"Should Not Even Be Considered..."

Richard Steinberg at Indiana University / Purdue University Indianapolis sent me a tremendous collection of various academics' quotations, from a variety of perspectives, on the failings of the "efficiency measure." This from Phyllis Freedman eleven years ago. That not much has changed in eleven years shows just how entrenched the measure has become: 

"In fact, the Cost of Fund Raising ..., along with Program Expenditure Rate, ... should not even be considered by donors when evaluating charities.  In fact, these calculations overlook entirely the real measures of success.  If a soup kitchen can feed fifty additional homeless people a week if it raises more money, although in doing so the cost of fund raising rises to 50%, should those fifty people go hungry so the soup kitchen can meet an arbitrary Cost of Fund Raising standard? Is that a real measure of effectiveness?  Wouldn't the parents of a child with leukemia consider a charity worthy of support if it contributes $10 million dollars a year toward a cure, even though it spends half of every dollar raised to reach that goal?"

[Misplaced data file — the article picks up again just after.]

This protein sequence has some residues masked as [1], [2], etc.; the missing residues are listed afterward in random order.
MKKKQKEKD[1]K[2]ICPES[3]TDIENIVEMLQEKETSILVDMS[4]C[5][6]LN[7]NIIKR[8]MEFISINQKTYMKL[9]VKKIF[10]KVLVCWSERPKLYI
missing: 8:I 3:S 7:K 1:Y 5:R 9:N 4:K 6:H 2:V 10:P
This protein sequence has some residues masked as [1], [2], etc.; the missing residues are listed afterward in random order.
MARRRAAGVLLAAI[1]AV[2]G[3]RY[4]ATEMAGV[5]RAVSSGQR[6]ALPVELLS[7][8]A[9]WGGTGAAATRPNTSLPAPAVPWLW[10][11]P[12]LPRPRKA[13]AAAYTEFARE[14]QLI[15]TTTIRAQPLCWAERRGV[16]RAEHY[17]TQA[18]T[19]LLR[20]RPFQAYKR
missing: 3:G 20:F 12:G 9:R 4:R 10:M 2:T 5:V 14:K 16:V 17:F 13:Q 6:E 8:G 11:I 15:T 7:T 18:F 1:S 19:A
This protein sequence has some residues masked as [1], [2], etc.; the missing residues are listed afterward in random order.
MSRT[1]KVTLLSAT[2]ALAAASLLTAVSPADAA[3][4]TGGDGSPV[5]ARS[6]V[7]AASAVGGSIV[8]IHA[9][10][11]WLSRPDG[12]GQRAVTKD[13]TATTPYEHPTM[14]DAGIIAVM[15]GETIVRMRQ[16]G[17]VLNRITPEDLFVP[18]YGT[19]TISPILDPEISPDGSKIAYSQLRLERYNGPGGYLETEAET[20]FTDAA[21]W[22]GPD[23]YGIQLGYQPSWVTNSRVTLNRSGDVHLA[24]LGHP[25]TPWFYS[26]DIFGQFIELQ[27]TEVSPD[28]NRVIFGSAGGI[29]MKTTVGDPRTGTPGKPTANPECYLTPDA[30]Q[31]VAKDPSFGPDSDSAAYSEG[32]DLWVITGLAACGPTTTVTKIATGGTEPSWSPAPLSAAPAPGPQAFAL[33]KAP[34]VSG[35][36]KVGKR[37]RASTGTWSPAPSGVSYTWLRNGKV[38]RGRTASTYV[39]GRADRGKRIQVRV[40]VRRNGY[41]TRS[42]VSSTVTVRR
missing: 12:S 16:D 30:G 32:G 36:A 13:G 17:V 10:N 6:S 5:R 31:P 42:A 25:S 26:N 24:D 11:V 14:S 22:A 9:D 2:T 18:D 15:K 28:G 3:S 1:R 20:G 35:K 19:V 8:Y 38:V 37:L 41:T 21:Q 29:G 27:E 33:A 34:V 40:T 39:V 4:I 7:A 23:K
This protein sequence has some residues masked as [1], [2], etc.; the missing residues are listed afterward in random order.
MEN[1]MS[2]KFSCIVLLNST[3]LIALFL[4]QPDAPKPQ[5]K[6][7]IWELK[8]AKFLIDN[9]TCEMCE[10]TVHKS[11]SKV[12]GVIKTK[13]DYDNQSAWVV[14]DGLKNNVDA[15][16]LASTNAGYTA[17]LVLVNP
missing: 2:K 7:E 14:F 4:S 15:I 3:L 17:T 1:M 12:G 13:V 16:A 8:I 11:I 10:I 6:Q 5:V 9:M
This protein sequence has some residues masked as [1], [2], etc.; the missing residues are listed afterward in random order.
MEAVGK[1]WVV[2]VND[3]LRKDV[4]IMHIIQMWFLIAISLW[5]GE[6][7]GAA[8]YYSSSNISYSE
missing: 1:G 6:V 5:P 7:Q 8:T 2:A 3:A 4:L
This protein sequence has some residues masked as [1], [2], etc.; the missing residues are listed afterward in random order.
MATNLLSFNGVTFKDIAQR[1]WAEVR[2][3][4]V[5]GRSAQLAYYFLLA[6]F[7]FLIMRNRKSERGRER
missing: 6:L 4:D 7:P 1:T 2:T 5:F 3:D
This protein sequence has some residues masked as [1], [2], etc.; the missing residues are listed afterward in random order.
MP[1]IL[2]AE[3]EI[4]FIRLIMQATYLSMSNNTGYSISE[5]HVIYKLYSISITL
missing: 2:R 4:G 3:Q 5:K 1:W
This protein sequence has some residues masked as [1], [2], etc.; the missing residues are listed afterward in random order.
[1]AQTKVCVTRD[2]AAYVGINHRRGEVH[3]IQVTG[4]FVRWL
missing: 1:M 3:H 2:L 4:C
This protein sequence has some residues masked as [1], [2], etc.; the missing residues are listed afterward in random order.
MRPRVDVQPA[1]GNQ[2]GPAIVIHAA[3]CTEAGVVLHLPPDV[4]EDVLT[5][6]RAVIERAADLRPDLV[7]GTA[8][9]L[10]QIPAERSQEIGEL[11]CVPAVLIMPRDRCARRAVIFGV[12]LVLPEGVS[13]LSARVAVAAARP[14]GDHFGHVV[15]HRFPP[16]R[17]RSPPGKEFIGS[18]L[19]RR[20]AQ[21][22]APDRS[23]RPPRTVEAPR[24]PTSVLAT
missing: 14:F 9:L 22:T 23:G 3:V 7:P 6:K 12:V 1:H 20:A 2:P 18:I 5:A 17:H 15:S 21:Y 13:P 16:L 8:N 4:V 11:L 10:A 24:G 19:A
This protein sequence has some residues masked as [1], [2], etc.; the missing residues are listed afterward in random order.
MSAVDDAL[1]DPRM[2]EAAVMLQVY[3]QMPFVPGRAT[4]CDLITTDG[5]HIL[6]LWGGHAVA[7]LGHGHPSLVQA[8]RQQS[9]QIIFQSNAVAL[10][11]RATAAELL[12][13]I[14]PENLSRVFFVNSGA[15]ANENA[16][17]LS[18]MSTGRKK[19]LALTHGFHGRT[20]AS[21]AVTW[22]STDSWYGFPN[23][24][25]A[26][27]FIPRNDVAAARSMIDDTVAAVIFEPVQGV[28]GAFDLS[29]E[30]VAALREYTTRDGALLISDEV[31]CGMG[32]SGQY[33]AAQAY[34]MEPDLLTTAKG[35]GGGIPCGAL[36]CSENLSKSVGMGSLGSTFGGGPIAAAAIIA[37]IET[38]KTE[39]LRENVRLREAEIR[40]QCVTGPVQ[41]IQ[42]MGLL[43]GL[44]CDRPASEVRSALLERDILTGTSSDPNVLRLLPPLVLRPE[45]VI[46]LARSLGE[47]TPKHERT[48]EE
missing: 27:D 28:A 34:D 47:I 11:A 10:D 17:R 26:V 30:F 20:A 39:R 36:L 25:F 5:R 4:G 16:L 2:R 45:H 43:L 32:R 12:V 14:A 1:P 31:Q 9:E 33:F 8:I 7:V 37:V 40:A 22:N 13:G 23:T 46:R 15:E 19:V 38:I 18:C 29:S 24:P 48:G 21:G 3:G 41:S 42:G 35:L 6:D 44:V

- Freedman, Phyllis.  1997.  "Fundraising Cost Percentages: Do They Really Matter?"  Federation Folio of the National Federation of Nonprofits, Vol. 1 #3, October 1997.  pp. 1-5. 

Dan Pallotta Uncharitable

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